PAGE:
“That outcome fills me with joy for Sheena and the Aboriginal community, and I have rung her to congratulate her on this important moment for Labor in Victoria.”
Mr Andrews’ allies had been canvassing support for Ms Stewart ahead of his public intervention at a press conference on Friday. He called on his faction to “do something special” when it met on Sunday to select their nominee to replace Ms Mikakos.
Several left faction sources, speaking on the condition of anonymity, said the Premier wanted Ms Stewart to be preselected, but his public comments prompted a backlash from his faction, which rallied around Ms Watt to “send a clear message” to Mr Andrews.
On Saturday, the Premier reiterated his comments in welcoming an Indigenous candidate’s nomination and shrugged off any suggestion he had over-reached in the preselection process.
“Well, that’s called leadership,” he said in his 93rd consecutive daily press conference. “That’s what I’m about. So I’m really pleased. It’s a really, really good outcome. And we haven’t missed the moment. There’s a moment there and we’ve seized it, and I think that’s a really important thing.”
Mr Andrews also criticised those who “trade in business as usual” and said he was pleased if he had played a part in Labor appointing its first female Indigenous MP.
“I just thought it was appropriate to make the point that ‘business as usual’ was not the appropriate thing to do,” he said.
“Now of course, there are many people who like ‘business as usual’. They trade in business as usual, and they get very upset when they perhaps can’t continue doing that. But this is a really, really good outcome I think … and I’m pleased to have got involved.
“That’s what being the leader of the government, the leader of the state, the leader of the party is all about.”
A Left source close to the Premier defended Mr Andrews’ public intervention on Friday, rejecting suggestions his “preferred” candidate had been shunned during the process.
“He is the leader of our party, making change happen, and that is a sign of strong leadership,” the source said. “We wouldn’t have had our first Indigenous candidate without the premier. The premier’s position was for an Aboriginal woman – not which one in particular.”
Sources said Ms Watt could count on 32 out of the 36 votes up on offer at tomorrow’s Socialist Left meeting.
With internal party democracy still suspended in the wake of the Adem Somyurek branch-stacking scandal, the new MP will be chosen through a recommendation from the Premier to Labor’s national executive, with the faction expecting Mr Andrews to respect the result of Sunday’s ballot.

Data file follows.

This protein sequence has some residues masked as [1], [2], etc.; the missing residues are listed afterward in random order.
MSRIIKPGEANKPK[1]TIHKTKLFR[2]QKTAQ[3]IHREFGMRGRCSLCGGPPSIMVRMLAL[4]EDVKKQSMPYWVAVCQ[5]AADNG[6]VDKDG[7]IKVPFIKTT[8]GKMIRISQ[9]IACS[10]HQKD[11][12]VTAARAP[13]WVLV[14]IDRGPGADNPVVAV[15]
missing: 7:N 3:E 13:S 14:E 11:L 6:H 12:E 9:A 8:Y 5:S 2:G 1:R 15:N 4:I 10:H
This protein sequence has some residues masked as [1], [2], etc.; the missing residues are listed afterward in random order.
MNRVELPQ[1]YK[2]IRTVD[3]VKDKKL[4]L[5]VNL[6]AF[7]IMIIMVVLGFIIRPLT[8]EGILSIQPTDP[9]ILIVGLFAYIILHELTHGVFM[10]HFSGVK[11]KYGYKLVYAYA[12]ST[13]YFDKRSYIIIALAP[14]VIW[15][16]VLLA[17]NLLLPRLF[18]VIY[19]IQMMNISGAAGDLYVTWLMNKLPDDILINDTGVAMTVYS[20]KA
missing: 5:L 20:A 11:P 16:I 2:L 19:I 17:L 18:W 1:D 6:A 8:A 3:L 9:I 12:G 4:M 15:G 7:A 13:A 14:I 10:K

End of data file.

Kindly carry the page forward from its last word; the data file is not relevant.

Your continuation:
Her predecessor, former health minister Ms Mikakos, said she supported Ms Watt’s nomination.
“I was proud to represent a seat as diverse as Northern Metro. It’s fitting that a progressive woman of diversity succeeds me,” Ms Mikakos wrote on Twitter. “That’s why I’m pleased that Sheena Watt will do so as she has the overwhelming support of the Left including mine. Congratulations and best wishes to Sheena.”
Maurice Blackburn lawyer and former MP Jennifer Kanis, former Hume mayor Casey Nunn and long-time political staffer Mat Hilakari were competing for the seat, with Ms Nunn and Mr Hilakari considered the early favourites.
The party’s Victorian president Susie Byers, who had also been expected to enter the contest, ruled out her candidacy on Thursday and urged her colleagues to support a First Nations woman for the vacancy.
In announcing her decision to withdraw from the race on Saturday morning, Ms Stewart thanked people inside and outside the Labor Party who supported her during the preselection process.
“It has been an honour for me to be part of the Bracks, Brumby and Andrews’ governments reform of Aboriginal heritage protection, Traditional Owner recognition, Treaty and First People’s Assembly, Truth and Healing Process and Stolen Generations Redress,” Ms Stewart said.
“I look forward to the ongoing work of the Andrews’ government, with the knowledge that the Victorian Aboriginal Community will have a First Nations’ person within the ranks of Labor’s parliamentary team.”
Sumeyya is a state political reporter for The Age.
Michael is a state political reporter for The Age.
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